Rabbi Jason Klein, Groundbreaker

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This spring, Rabbi Jason Klein was elected to lead the Reconstructionist movement’s rabbinic association, making him the first out gay man to hold such a national position in the U.S. Keshet caught up with Rabbi Klein to discuss his experiences in Jewish institutions, the next steps for inclusion at the Reconstructionist Rabbinical Association (RRA), and what it’s been like to be out.

Rabbi Jason Klein

Rabbi Jason Klein

You’re the first openly gay man to lead a national rabbinic association in the U.S. What has the response been like? Among Reconstructionist Jews, and also across the Jewish community?

The response has been overwhelmingly positive from Jews of all denominational identifications. I have been struck by some younger people’s feeling affirmed in their own identities as LGBTQ or allies and the responses of elders who have watched so much change happen around creating warm communities just within the span of their adult lives.

Do you think the response was different because Rabbi Toba Spitzer was first out leader of a national rabbinic organization (also the RRA)? Is it different for lesbians and gay men in leadership?

I am thrilled that Rabbi Spitzer blazed this path in 2007 as the first out person to have such a role and to her as a senior colleague and mentor. There are a variety of reasons for why having a gay man in a leading role is significant.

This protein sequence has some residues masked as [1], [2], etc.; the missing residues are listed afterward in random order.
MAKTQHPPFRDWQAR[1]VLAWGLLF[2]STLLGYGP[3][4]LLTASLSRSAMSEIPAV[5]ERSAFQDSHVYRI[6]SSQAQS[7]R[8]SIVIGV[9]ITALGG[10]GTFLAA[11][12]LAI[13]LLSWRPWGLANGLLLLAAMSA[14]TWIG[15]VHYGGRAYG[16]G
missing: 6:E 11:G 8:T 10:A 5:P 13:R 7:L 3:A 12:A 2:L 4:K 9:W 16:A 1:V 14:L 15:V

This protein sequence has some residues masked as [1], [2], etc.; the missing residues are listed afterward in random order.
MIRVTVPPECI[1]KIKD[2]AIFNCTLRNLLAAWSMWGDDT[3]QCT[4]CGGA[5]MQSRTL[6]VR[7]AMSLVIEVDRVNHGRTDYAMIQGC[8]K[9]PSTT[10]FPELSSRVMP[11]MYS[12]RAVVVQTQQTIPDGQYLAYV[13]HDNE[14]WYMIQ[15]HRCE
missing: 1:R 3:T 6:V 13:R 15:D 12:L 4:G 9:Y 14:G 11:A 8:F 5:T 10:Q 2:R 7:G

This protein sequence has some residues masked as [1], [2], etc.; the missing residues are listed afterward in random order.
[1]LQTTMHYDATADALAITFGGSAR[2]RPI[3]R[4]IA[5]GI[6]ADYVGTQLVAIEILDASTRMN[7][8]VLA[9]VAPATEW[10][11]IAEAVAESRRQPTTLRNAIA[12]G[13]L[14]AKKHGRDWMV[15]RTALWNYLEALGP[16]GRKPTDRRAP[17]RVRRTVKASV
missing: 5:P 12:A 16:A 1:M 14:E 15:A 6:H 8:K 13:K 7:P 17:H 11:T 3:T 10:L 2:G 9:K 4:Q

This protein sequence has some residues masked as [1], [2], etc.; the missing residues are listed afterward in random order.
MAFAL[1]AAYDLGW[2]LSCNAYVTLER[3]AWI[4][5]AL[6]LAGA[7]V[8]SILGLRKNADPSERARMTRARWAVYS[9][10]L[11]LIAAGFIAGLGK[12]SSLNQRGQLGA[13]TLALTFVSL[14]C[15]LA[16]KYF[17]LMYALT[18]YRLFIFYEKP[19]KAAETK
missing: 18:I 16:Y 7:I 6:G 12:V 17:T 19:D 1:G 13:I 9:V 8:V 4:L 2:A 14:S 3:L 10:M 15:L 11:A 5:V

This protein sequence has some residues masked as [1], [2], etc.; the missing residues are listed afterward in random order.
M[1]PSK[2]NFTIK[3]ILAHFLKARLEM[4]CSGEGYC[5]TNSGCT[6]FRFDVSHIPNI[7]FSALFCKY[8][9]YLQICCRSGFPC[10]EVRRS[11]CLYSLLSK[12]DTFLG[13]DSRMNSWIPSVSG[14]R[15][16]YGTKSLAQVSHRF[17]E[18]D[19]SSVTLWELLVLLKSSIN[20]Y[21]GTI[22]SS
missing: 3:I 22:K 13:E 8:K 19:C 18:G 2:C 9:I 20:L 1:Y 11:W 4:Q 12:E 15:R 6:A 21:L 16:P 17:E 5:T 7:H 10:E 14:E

First, for many people, it is easiest to feel most welcome and empowered when it is easiest to see themselves in someone else, so the more people of different Jewish, backgrounds, genders, sexual orientations, and other points of diversity there are in leading Jewish roles, the more other people can see themselves in those roles.

The second reason has something to do with the history of sexuality itself, which set the stage for sexual orientation identity in modern times. Since ancient times, women’s sexuality has been, in many quarters, made invisible compared to men’s sexuality. Even in the Hebrew Bible, sexual activity itself seems to be defined by the presence of a man. For a variety of complicated reasons largely connected to this history, to lingering sexism and heterosexism, and the fact that most sexual violence is perpetuated by men, I believe that women’s sexuality comes across to many as less threatening than men’s — and, therefore, when someone comes out as not conforming to the norm, the presence of a gay man may arouse more fear in some people than the presence of a lesbian.

Posted on June 19, 2013
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